FBI arrests suspect who planned to execute 4th of July terror attacks
Cleveland man, Demetrius Nathaniel Pitts, was taken into custody by the officials for plotting terror attacks on 4th of July parade.
As reported by CNN, Pitts, who went by the alias Raheem Rafeeq on Facebook, was arrested on Sunday after allegedly making plans for an attack on July 4th parade in Cleveland
Stephen Anthony of the FBI confirmed on Monday that they charged Pitts with an attempt to provide support to a foreign terrorist organization.
48-year-old US citizen Pitts has been under FBI surveillance since 2017 when he expressed hatred for America and expressed his desire to join the Al Qaeda, the terrorist group, on social media.
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As reported by Independent, Pitts met an undercover agent in June, and he shared his desire to join al Qaeda and potential acts of terror.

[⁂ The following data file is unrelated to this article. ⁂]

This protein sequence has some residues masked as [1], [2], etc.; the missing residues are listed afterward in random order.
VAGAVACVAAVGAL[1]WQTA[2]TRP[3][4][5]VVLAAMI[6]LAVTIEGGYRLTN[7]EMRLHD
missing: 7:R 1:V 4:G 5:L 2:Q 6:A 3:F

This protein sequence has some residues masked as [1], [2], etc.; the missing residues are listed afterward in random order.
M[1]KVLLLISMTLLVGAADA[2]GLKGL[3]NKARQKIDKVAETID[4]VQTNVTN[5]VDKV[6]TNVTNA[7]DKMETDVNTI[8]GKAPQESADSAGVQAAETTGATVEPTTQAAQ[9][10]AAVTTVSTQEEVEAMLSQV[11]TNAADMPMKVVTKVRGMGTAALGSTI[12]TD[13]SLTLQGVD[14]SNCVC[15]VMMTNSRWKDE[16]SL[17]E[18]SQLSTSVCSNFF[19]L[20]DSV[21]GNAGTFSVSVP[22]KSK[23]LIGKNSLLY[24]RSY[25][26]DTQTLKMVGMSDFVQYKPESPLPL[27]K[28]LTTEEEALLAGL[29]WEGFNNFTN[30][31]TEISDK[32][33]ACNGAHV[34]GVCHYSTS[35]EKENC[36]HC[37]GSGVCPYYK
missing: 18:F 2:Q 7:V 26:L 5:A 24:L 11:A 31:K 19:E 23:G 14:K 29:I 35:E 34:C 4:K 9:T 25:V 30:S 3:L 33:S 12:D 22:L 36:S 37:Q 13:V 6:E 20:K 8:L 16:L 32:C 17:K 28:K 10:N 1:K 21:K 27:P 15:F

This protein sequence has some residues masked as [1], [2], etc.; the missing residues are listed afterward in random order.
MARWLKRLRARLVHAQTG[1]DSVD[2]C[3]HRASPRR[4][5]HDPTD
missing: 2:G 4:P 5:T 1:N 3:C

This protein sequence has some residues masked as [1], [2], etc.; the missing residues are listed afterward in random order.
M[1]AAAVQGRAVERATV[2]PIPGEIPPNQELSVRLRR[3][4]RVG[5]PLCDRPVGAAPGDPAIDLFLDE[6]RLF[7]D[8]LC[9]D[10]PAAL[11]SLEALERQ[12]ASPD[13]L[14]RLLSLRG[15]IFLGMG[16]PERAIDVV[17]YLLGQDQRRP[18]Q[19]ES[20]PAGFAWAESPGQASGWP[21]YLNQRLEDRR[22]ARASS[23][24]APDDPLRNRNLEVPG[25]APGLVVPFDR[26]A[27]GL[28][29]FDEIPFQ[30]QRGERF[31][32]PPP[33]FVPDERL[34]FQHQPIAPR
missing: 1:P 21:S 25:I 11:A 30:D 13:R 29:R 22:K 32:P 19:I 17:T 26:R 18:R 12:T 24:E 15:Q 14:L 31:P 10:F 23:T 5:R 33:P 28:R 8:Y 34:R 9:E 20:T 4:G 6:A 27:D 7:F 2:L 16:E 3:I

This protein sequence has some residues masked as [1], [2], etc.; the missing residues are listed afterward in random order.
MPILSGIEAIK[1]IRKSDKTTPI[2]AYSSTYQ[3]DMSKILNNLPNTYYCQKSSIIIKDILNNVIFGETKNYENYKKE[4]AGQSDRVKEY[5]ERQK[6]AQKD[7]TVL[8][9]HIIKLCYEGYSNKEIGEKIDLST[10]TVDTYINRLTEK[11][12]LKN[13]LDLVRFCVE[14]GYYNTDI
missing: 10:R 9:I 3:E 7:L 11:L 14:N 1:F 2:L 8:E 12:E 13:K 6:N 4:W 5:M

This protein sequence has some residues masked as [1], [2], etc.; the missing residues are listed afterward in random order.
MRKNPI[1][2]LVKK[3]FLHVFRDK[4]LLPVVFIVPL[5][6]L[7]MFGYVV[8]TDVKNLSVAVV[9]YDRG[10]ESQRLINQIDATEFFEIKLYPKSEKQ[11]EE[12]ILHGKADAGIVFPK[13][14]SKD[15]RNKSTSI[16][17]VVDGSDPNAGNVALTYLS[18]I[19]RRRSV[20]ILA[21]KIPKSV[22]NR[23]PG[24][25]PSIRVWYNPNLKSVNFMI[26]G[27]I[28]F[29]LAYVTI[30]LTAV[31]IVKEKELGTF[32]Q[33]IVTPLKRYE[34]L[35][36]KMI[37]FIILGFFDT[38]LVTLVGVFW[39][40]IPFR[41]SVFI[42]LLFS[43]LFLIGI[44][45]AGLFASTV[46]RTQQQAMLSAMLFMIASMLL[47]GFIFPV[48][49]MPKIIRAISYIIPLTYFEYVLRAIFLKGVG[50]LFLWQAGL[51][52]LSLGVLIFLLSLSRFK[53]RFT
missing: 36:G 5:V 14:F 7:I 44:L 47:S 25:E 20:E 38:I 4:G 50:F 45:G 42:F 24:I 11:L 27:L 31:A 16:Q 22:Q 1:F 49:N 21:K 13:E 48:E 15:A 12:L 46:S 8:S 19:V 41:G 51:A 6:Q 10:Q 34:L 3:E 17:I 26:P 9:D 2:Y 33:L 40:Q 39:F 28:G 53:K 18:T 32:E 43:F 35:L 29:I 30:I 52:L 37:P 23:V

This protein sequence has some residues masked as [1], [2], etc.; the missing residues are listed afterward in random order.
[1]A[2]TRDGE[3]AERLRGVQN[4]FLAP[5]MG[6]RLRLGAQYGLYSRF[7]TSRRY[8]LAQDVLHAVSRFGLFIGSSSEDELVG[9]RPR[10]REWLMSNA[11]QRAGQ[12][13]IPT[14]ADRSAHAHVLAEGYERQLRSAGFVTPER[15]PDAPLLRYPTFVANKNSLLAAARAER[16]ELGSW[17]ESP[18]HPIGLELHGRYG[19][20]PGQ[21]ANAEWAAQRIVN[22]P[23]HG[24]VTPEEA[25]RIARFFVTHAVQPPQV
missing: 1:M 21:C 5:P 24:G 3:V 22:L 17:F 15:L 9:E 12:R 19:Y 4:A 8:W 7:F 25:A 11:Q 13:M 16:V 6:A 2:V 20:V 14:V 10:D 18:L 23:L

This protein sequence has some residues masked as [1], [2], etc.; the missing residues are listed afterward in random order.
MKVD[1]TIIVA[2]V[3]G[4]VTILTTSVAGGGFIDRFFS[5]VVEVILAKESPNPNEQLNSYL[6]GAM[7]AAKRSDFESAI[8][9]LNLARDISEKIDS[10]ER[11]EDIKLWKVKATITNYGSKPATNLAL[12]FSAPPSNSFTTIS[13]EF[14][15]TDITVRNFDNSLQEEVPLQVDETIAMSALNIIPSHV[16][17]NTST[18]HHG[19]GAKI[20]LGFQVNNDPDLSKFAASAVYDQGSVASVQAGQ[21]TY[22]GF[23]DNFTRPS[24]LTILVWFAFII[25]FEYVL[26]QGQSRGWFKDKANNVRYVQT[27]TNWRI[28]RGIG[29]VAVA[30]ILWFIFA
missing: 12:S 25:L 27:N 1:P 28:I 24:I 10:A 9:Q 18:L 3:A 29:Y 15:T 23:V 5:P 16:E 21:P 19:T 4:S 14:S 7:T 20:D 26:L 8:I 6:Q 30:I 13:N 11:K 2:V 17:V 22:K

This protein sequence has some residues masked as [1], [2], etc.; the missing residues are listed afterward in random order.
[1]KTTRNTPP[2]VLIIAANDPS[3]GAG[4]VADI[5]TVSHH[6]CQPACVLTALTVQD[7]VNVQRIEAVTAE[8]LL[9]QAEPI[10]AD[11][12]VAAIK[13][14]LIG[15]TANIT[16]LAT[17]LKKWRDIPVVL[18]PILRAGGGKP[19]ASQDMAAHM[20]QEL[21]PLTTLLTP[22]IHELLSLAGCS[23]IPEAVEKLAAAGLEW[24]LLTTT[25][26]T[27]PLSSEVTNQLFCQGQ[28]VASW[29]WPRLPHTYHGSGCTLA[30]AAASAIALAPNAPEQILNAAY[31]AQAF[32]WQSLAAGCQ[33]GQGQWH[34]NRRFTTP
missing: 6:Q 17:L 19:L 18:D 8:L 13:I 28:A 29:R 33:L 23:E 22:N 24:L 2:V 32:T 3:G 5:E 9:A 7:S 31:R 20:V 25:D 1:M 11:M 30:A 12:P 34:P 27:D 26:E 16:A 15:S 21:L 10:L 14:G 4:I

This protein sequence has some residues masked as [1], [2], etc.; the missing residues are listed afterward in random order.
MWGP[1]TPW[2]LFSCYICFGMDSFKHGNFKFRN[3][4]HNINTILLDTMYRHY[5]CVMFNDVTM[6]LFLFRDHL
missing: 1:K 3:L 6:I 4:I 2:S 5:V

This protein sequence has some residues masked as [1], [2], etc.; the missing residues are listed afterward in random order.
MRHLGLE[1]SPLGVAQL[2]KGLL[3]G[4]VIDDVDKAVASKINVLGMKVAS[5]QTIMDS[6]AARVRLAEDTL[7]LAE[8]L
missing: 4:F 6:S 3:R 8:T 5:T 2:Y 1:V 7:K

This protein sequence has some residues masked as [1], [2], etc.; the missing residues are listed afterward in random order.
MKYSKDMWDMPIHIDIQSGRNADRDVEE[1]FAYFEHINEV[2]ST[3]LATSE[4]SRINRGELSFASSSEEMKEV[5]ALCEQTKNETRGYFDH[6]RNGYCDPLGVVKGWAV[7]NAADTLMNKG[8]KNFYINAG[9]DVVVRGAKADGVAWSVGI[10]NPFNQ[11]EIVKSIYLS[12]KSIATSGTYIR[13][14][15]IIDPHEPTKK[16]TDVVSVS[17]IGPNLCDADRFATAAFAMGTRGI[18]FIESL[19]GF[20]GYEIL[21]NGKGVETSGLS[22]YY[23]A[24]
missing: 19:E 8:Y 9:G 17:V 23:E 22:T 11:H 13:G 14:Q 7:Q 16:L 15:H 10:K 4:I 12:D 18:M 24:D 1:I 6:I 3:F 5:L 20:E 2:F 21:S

Pitts asked the undercover agent what would Americans to the core, according to a recorded conversation on June 22. The affidavit also stated a discussion of using a bomb to blow up at the 4th of July parade.
During the conversations, Pitts said they could look at detonating an explosives-laden van. Pitts mentioned that he was not interested in carrying out the attack but only doing reconnaissance and 'scope out the scenery'.
On June 20, Pitts disclosed that the people at the higher post from Al Qaeda were pleased with his plans and were ready to go forward with the bombing plan.
On July 1, the agent and Pitts met again to discuss the plan to detonate a bomb in Philadelphia. When the undercover official reminded Pitts that people would die in the bombing, Pitts said that he did not care for any casualties.
The meeting ended with the official arresting Pitts.
Pitts appeared in federal court Monday afternoon before Magistrate Judge David A. Ruiz. He will attend the court for a preliminary hearing and a detention hearing at 10 a.m. July 5.
If convicted, Pitts will have to spend 20 years of jail time.
Justin E. Herdman, the US attorney for the northern district of Ohio, said that although Pitts tried to strike fear among his countrymen, he had failed.